•    Top Event’s budget for the recent Peninsula Marathon in Cape Town, which is seen as a medium-sized race, was just under R300 000. The upcoming Safari Half Marathon is classified as a big race and their budget is about R900 000. The medals alone cost R122 000. A small race could cost between R25 000 and R40 000 to organise.
•    Medals and the traffic department are usually the two biggest expenses. A decent medal costs between
R6 and R8 while the traffic bill for a race like the Peninsula Marathon could add up to R26 000. A race announcer costs anything between R2 000 and R3 000 and at bigger events, two announcers are usually needed.
•    A race such as the Peninsula Marathon takes about six months to organise.

Most clubs and organisers try to keep entry fees as low as possible, but as time goes by, expenses go up. Things can go wrong because organisers start taking short cuts. A shortage of water or no medals are usually the biggest complaints amongst runners, says Andrew.

“In summer when it is extremely hot or when the route is very tough, we always try to order more water. Also, in times such as Comrades 2000 and Comrades 2010, we know there will be an increase in numbers and we try to increase our resources. Organisers just hope and pray it doesn’t rain on the day and that everything goes well,” says Andrew.

When organising a race it is very hard to predict how many runners will actually show up on the day, says Vreni. “We usually work on the previous year’s numbers plus a 10% increase. We try to encourage athletes to pre-enter and try to cover our costs with pre-entries; anything over that will help with incidental costs. But often we work on a loss. There are no set entry fees for the different distances. Clubs look at what the others are charging and just hope they will get their numbers. We can only hope and pray for good weather on the day and that everyone involved arrives on time and does what they are supposed to.”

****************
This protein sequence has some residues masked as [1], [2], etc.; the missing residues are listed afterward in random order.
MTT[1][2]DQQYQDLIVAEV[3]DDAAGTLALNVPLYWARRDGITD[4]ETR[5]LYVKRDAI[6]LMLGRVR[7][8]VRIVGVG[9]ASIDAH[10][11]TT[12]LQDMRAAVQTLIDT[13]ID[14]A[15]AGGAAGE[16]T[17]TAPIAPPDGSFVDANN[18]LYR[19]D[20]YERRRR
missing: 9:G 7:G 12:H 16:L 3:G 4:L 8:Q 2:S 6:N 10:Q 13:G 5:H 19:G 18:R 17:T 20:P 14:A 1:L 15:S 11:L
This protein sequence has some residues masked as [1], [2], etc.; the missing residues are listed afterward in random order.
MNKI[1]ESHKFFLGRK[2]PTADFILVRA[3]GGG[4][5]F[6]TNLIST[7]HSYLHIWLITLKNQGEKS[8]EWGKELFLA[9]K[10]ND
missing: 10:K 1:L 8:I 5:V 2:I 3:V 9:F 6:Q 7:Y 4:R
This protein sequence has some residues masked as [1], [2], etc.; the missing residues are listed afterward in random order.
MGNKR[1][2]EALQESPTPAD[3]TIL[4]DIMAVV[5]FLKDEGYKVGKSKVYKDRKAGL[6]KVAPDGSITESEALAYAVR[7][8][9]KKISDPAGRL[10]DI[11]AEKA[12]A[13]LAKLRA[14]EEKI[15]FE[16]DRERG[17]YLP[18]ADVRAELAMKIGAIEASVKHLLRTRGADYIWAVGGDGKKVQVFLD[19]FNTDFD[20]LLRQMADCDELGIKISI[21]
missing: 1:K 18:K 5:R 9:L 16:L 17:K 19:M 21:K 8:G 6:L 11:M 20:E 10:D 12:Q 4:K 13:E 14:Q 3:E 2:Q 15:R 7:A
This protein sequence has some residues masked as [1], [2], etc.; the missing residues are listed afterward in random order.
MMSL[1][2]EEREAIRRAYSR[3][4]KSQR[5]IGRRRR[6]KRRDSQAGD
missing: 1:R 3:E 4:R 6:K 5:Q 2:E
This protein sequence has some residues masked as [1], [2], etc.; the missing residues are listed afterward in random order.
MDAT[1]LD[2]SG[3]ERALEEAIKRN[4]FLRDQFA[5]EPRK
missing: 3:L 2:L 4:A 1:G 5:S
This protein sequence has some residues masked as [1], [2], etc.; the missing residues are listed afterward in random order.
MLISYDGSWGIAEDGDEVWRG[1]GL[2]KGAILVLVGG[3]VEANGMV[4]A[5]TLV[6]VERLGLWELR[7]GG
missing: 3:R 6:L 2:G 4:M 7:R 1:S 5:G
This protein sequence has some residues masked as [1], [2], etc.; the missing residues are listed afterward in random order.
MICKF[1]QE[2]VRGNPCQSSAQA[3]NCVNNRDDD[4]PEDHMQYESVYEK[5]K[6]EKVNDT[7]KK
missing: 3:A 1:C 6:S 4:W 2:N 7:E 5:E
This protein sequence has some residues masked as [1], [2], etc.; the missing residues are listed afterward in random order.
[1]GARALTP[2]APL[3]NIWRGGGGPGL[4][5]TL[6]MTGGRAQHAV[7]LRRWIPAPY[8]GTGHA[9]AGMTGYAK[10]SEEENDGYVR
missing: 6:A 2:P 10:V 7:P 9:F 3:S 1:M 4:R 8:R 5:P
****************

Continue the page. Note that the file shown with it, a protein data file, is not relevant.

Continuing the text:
The following items all contribute to race costs:
•    The printing of entry forms costs about R5 per person. “It is heartbreaking to see entry forms lying on the ground after a race,” says Vreni.
•    Most clubs make use of volunteers or companies to set up water tables free of charge, but sometimes this incurs further costs.
•    Metro police officers need to be stationed at every traffic light. The traffic bill is usually the most costly, as traffic officials can charge up to R200 per hour.
•    The delivery of ice early on a Sunday morning outside of working hours can cost a club up to R2 500 – often more than the ice bill.
•    Three to four marshals are necessary for every 1km in the city.
•    It costs a minimum of R150 to hire one portable toilet. Nowadays more races have toilets on the route, which adds to costs.
•    Cones for races can be very expensive and many are needed. For example, 890 were used at the 2009 RAC Tough One.

Organisers sometimes get frustrated with runners who complain about everything. “One year we handed out very nice toiletry bags, but many athletes complained because it was empty!” says Vreni.

The bottom line is that the cost of organising a race is no small money, but at the same time a small budget is no excuse for bad organisation.